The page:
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City Offering $22M To Woman Paralyzed At O'Hare; Attorneys Seek $150M

CHICAGO (CBS) -- City officials have offered $22 million to a 26-year-old woman who was paralyzed when a pedestrian shelter fell on her at O'Hare International Airport two years ago, but her attorneys are asking for $150 million in damages.

Tierney Darden, her mother, and her sister were taking cover from a severe storm outside O'Hare on Aug. 2, 2015, when a 700-pound pedestrian shelter crashed on top of Tierney, pinning her to the ground.

Her mother and sister also were hurt, but Tierney's injury was the worst. She suffered a severed spinal cord, and was permanently paralyzed from the waist down.

After the accident, 2 Investigator Dave Savini exposed the shelters at O'Hare had been poorly maintained. The shelter that fell on Tierney had rusted brackets and missing bolts. Other shelters had similar problems. One shelter was missing 22 bolts that are supposed to connect it to the ground and eight more screws in various spots that connect to the structure itself. Also, an entire mounting plate was missing.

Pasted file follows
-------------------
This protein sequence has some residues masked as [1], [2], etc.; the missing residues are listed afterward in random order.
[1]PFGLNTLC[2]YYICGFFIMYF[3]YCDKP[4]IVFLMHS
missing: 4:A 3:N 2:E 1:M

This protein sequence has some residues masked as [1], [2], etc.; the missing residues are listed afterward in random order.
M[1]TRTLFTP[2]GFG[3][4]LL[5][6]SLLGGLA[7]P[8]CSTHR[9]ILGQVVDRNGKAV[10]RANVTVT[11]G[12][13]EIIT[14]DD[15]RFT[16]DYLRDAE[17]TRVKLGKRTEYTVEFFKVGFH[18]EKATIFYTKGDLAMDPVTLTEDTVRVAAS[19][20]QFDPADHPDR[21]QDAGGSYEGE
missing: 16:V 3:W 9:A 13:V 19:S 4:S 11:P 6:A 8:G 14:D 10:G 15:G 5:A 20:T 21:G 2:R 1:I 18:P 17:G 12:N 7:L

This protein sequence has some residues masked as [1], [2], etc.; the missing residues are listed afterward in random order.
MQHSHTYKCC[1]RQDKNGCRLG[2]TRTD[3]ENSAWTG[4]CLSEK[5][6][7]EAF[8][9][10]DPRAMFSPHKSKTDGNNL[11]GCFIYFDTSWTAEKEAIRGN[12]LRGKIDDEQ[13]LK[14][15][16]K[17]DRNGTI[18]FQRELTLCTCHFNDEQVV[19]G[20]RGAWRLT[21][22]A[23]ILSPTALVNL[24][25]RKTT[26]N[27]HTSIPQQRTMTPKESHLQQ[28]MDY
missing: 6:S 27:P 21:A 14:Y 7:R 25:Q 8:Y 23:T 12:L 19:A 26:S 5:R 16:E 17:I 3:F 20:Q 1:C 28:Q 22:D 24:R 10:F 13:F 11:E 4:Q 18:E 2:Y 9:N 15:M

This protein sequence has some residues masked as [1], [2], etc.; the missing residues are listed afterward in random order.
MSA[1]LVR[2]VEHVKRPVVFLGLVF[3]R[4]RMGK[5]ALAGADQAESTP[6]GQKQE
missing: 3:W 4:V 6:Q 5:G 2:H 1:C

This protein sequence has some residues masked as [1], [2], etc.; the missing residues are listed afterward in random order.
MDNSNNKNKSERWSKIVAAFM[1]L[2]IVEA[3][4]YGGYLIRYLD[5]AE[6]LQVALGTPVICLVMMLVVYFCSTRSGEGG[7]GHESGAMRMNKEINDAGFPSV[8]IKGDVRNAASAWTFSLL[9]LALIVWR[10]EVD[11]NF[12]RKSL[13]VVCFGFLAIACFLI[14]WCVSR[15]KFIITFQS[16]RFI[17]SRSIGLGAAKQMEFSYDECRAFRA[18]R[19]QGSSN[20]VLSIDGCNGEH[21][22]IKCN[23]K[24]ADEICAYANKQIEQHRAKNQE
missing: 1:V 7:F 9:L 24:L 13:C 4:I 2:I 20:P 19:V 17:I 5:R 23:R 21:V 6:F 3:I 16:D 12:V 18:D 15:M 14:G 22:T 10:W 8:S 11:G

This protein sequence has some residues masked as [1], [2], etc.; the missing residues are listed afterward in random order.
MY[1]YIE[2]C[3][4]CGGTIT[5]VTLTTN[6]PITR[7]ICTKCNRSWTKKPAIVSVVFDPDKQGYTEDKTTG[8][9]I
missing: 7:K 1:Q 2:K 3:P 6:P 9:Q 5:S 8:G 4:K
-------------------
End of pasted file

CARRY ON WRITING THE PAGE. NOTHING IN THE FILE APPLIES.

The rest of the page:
Tierney, her mother, and her sister filed a negligence lawsuit against the city and the Chicago Department of Aviation. The city has since admitted fault for the poorly maintained shelters, but has not agreed on damages.

A civil trial to determine damages began Tuesday morning at the Daley Center. While the 26-year-old was not present for opening statements, she is expected to take the stand Wednesday.

One of Tierney's lawyers, Jeff Kroll, held up a model of a vertebrae and explained her constant pain, stating the city is 100 percent responsible for her injuries and future medical care.

In court, it was revealed the city has offered Tierney and her family $22 million in damages, but the family's attorneys have demanded $150 million.

Unless the city and the Darden family can come to an agreement on damages, it would be up to a Cook County jury to determine how much the city must pay for their medical bills, pain and suffering, and punitive damages.

The poorly maintained pedestrian shelters at O'Hare have since been removed.

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